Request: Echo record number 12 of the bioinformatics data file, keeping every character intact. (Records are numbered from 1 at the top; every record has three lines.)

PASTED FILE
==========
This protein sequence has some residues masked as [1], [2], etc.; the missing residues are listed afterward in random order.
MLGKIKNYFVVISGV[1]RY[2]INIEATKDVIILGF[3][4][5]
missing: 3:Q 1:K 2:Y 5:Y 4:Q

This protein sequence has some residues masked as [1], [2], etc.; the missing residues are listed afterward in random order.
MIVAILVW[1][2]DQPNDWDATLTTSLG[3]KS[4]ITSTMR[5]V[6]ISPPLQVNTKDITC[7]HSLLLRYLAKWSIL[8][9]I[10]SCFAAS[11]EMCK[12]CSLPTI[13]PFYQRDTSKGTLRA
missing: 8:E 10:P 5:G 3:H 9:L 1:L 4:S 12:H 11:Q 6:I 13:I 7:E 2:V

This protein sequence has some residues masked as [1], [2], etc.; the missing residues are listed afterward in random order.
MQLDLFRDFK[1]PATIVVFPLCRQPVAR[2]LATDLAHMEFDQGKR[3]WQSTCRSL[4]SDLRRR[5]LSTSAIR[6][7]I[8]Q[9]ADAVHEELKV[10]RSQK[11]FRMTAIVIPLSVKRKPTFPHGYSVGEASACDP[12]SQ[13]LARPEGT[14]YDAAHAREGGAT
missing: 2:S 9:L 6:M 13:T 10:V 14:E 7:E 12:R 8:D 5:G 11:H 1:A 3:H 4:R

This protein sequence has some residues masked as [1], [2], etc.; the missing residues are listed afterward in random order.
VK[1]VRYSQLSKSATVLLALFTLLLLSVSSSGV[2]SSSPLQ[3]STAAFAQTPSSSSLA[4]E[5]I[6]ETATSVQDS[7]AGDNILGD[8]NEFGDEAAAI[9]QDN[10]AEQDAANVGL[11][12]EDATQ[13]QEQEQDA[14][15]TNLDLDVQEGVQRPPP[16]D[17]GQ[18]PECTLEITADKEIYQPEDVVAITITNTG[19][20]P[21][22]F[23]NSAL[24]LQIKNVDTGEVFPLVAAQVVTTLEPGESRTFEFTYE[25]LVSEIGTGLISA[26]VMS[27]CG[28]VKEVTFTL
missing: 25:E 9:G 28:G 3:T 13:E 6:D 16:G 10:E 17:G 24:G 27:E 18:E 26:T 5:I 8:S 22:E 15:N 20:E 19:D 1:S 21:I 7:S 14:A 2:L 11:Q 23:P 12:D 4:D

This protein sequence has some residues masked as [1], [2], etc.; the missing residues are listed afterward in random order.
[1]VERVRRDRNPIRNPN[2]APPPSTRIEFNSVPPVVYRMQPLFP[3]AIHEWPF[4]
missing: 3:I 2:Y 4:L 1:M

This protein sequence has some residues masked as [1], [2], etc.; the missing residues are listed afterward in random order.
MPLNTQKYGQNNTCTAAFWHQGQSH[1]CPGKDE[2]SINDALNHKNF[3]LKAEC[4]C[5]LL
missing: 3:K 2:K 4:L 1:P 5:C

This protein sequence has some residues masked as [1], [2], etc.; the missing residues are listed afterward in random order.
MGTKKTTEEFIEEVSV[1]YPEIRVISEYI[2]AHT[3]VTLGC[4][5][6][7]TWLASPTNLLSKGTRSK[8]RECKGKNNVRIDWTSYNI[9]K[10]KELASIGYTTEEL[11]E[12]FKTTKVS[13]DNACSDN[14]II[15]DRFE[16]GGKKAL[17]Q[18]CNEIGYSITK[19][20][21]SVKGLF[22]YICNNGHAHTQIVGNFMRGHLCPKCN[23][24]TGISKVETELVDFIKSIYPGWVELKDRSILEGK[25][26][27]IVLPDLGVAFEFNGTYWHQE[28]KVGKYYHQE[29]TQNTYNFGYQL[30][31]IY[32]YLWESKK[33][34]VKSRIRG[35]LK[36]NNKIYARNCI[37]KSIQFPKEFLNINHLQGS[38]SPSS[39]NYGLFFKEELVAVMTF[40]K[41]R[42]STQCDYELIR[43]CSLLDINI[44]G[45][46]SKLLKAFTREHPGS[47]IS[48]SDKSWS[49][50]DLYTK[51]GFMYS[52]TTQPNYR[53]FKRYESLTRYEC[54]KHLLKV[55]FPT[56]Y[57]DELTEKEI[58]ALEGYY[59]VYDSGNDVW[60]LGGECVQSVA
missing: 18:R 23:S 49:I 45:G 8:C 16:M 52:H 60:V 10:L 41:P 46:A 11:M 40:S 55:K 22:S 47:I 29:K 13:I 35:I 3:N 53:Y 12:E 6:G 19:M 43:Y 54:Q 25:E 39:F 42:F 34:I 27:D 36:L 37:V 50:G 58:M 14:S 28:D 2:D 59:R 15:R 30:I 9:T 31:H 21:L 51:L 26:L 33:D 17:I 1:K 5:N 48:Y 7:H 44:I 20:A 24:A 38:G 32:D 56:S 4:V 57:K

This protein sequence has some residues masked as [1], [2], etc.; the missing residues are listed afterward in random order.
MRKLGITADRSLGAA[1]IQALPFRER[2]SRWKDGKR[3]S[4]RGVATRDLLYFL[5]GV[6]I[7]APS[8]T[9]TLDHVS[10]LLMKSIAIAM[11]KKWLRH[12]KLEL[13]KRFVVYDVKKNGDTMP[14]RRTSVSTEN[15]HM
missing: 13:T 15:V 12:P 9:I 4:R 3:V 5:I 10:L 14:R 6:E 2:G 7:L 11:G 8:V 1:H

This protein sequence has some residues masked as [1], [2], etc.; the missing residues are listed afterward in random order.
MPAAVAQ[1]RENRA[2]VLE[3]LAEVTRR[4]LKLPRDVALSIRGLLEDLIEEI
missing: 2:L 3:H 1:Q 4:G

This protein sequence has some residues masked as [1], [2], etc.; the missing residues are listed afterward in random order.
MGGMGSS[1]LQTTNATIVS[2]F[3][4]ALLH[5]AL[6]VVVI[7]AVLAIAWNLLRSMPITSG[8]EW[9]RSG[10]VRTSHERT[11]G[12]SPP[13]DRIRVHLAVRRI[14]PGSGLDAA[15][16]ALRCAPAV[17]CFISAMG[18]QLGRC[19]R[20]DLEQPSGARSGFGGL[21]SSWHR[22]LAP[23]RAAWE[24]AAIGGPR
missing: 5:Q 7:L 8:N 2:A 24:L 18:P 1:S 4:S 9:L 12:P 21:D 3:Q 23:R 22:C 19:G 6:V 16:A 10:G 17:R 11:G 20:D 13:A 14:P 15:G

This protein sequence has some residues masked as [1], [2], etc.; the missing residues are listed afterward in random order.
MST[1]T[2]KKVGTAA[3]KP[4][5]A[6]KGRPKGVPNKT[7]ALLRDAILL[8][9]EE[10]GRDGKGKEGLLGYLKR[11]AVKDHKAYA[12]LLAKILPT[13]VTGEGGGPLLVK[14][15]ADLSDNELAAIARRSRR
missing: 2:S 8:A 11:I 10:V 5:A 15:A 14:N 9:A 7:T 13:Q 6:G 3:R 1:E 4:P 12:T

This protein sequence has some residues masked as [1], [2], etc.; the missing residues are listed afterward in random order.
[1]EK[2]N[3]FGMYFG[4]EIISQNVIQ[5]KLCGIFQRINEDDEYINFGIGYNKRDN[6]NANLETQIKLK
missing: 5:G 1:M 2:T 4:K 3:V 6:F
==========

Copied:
This protein sequence has some residues masked as [1], [2], etc.; the missing residues are listed afterward in random order.
[1]EK[2]N[3]FGMYFG[4]EIISQNVIQ[5]KLCGIFQRINEDDEYINFGIGYNKRDN[6]NANLETQIKLK
missing: 5:G 1:M 2:T 4:K 3:V 6:F